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When most people think of guerilla art they probably think of street graffiti. Sure, graffiti can be impressively creative or can even have a social or political message. However, some of the most interesting urban art installations call more directly for social change. Here are three examples of socially-motivated projects designed to make a difference.
One of the most provocative activist guerilla marking campaigns is the “it’s not happening here, but it’s happening now” campaign of the Red Cross. The organization may have a reputation for benign good works, but the Red Cross has actually engaged in a number of amazingly creative guerilla campaigns to raise awareness about various health and human safety issues around the world.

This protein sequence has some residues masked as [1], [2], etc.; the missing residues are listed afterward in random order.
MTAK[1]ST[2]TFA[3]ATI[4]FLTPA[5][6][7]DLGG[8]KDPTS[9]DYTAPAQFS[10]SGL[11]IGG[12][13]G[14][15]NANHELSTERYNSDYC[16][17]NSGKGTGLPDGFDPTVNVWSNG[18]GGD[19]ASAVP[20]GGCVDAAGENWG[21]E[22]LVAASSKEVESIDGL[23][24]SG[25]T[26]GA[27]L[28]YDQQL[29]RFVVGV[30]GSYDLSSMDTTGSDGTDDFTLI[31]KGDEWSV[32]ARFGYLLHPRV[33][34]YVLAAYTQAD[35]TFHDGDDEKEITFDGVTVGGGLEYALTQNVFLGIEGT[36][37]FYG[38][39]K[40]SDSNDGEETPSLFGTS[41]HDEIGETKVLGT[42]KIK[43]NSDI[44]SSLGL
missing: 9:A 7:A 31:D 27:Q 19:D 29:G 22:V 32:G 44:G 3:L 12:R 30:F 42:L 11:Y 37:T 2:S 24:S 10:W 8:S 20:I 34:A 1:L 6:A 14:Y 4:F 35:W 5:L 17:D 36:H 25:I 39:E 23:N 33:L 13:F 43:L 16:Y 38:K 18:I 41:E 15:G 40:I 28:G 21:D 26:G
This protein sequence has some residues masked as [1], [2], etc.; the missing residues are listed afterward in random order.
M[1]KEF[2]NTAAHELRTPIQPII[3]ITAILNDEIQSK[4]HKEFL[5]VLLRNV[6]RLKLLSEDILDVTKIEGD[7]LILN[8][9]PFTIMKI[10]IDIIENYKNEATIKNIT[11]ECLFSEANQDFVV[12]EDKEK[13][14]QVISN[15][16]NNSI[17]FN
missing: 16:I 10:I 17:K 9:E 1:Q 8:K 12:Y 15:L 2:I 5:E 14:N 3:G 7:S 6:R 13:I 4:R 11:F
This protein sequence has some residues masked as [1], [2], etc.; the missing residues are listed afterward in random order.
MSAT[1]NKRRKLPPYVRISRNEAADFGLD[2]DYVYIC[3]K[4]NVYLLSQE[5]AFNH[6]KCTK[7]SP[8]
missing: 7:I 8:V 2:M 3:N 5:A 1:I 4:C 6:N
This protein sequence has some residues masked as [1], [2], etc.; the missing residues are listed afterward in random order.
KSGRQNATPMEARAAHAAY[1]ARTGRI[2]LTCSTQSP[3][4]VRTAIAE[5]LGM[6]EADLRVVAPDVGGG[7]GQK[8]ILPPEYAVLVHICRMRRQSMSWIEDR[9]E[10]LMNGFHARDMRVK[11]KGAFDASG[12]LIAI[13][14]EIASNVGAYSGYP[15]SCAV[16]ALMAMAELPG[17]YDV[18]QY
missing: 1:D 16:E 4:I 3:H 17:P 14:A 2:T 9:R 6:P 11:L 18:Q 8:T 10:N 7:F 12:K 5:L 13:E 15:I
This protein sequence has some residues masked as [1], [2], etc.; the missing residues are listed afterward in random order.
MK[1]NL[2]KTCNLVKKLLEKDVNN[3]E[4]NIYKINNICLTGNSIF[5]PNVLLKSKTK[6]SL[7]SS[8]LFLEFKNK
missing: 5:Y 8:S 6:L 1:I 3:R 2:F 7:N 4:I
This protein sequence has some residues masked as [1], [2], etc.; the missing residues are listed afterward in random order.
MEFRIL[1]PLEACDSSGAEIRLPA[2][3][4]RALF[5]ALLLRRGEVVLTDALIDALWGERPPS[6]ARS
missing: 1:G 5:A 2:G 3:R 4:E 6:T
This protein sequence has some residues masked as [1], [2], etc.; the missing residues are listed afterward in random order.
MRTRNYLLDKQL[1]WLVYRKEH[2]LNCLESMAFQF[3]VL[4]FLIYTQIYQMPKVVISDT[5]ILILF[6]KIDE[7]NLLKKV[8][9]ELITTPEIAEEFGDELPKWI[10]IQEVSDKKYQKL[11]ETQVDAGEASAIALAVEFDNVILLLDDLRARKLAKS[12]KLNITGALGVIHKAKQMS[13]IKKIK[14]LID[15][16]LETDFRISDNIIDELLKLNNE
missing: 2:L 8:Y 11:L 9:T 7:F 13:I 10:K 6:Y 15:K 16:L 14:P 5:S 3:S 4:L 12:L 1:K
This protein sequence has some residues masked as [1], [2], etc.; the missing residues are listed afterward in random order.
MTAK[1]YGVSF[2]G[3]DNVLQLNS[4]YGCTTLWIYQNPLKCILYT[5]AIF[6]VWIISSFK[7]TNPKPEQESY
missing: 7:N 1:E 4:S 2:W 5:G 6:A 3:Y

So, first you have to get past the irony of paper-made stickers to save trees. Once you do, however, you have to appreciate the simple brilliance of the These Come From Trees campaign. Studies show that these stickers reduce paper towel consumption by 15% and that a typical coffee shop uses 1,000 pounds of paper towels per year, which is the equivalent of ten trees. Quick math factoring in hundreds of thousands of cafes, gas stations and restaurants in the US quickly reveal: thousands (if not hundreds of thousands) of trees, at least, can be saved.
What place in the world could use more interstate intervention than Los Angeles? Dressed as city state employees, a set of artist decided to take matters into their own hands and install a better series of signs to aid motorists through the most congested city in the United States. Their work is well documented and has lived on in infamy, effecting positive change while also changing the status quo for guerilla communication, though most otherwise-frustrated commuters are oblivious to the aid given them by total strangers.